How One Janitor Cleaned the World
WHY YOU SHOULD CARE
Because some inventions are meant to suck.
James Murray Spangler’s cough was getting worse. For a few years, the 48-year-old former salesman, hobbyist inventor and father of three had been working as a janitor at Zollinger’s Department Store in Canton, Ohio, to help make ends meet. It was an unpleasant, menial job for a creative tinkerer used to toying with farm equipment and velocipedes, and Spangler suspected that the ocean of dusty carpet he had to sweep at the store was the reason his asthma was becoming almost intolerable.
So, in 1907, Spangler took matters into his own hands, and with an electric fan, a soapbox, a broom handle and one of his wife’s pillowcases, the janitor happened upon a solution to his medical, and financial, condition. Spangler’s “suction sweeper” — the precursor to the modern domestic vacuum cleaner — would revolutionize how Americans cleaned their homes, and kick start what is nearly a $15 billion industry today.
For centuries, the broom had been the domestic cleaning implement of choice, but in the late 19th century, a series of inventors started circling around a device to replace the tiring, time-consuming tool. Most of these early “carpet sweepers” dislodged dust by using compressed air to blow it off surfaces and into a receptacle — that is, until an English engineer named Hubert Cecil Booth put his mouth to an old handkerchief over a London couch and … inhaled. The film of dust that collected on the other side of the cloth affirmed Booth’s intuition that sucking, not blowing, was the way forward. By the turn of the century, Booth’s industrial “vacuum cleaner,” a bulky, gas-powered machine that required horses to transport it, would suck up the dust at establishments across London, including Buckingham Palace and the Crystal Palace.
Thereafter the race to develop a smaller, more versatile vacuum cleaner was afoot, but, as Carroll Gantz, a former head of industrial design at Hoover, chronicles in The Vacuum Cleaner: A History, no one before Murray Spangler had succeeded in creating an effective portable vacuum cleaner that could be used in non-industrial settings. “Spangler’s invention was special,” Gantz tells OZY, “because it was powered by electricity, and because it was smaller, lighter (due to a smaller motor) and easier to operate than its competitors.”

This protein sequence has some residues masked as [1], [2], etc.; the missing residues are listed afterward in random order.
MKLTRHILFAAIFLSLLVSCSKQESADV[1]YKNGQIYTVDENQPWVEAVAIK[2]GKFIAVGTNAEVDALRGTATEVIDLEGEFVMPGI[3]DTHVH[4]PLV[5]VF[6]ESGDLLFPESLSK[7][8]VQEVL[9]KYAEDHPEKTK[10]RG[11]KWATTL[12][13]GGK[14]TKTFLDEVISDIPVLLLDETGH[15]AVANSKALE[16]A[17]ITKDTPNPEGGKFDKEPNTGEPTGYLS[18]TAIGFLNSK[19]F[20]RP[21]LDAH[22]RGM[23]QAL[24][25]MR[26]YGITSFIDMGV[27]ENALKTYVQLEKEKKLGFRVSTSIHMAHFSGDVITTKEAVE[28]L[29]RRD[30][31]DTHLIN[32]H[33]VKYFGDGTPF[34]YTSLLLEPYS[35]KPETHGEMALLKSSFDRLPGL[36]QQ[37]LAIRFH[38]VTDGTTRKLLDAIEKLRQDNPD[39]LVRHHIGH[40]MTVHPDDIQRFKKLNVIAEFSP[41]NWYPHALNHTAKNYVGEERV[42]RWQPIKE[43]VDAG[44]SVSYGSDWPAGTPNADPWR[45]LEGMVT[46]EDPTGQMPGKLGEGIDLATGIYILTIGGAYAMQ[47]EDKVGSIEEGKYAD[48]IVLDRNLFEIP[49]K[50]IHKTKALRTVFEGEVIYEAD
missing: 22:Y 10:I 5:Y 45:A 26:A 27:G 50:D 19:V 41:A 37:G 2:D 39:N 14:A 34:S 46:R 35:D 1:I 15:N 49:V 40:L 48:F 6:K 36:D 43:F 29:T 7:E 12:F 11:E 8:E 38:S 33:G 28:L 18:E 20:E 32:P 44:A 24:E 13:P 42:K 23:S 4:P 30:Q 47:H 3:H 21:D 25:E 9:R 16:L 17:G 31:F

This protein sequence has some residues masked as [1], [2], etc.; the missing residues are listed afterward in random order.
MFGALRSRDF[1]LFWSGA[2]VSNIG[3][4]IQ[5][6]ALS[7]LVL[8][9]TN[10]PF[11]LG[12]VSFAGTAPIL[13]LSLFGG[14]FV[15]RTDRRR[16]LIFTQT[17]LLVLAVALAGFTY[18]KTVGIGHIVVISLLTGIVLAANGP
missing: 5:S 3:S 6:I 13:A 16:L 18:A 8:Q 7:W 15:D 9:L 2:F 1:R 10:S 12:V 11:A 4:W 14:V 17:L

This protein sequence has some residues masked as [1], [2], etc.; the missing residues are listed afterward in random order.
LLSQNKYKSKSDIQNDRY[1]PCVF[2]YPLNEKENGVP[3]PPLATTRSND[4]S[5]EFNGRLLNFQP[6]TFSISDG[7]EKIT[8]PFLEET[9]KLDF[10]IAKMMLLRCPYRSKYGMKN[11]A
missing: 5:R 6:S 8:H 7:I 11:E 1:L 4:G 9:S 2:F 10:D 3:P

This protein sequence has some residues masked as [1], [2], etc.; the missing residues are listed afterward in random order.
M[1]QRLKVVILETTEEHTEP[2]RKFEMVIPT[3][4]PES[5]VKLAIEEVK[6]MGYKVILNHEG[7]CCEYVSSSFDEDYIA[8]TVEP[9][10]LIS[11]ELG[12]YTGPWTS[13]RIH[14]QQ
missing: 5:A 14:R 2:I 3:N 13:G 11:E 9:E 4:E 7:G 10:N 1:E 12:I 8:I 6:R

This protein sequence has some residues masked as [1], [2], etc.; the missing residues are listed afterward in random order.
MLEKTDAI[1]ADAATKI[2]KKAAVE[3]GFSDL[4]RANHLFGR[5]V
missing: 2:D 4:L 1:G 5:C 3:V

Fortunately, Spangler’s small but very satisfied set of early adopters included Mrs. William H. Hoover.
Spangler’s initial prototype, which used an electronic motor to power a fan and rotating brush inside a soapbox, sucked up dirt and dust and deposited it in an attached dust bag (the pillowcase). The suction sweeper worked well on Zollinger’s vast carpets and Spangler’s asthma improved. He applied for a patent and, after raising money from early investors (including the department store owners), he quit his janitorial job to open the Electric Suction Sweeper Company.
The entrepreneur worked hard to refine his new contraption, but he soon found sales lagging and his capital running out. By mid-1908 — with his health starting to fail alongside his new company — it seemed the upstart cleaner had reached the end of his cord. Fortunately, Spangler’s small but very satisfied set of early adopters included Mrs. William H. Hoover, his first cousin and the wife of a prominent leather goods manufacturer. After purchasing the strange contraption, Mrs. Hoover had been teased by her husband and three sons, her eldest son, Herb, joking, “Mother! You’ve been taken to the cleaners by the cleaners!”
But when the burgeoning automobile industry threatened sales of the W.H. Hoover Company’s signature leather harnesses, horse collars and saddles, “Boss” Hoover recognized that his business needed a new direction. And after hearing glowing reviews of Spangler’s machine from his wife and others, Hoover quickly moved to acquire the struggling outfit, leaving Spangler as a superintendent holding generous royalties.
“Without Hoover,” says Gantz, “[Spangler’s] business would have failed.” And what started as a one-room operation with a staff of 20 in Hoover’s leather goods factory would, thanks to Hoover’s innovative marketing and in-home demonstrations, convert Spangler’s invention into the market leader, and even turn “hoover” into a verb synonymous with his new product line. As historian Nancy Tomes describes in The Gospel of Germs, the public’s growing awareness of disease-causing microorganisms and “dust dangers” further popularized the vacuum cleaner, which was “hailed … as a great hygienic boon because it sucked up dangerous dirt so much more safely and thoroughly than did traditional carpet sweepers.”
As for the ex-janitor James Murray Spangler, his health continued to fail and he witnessed only the start of the household revolution his cough helped spark. Seven months after his death in 1915, Spangler’s last patent was assigned to the W.H. Hoover Company, and his role in the vacuum cleaner’s creation largely consigned to the dustbin of history.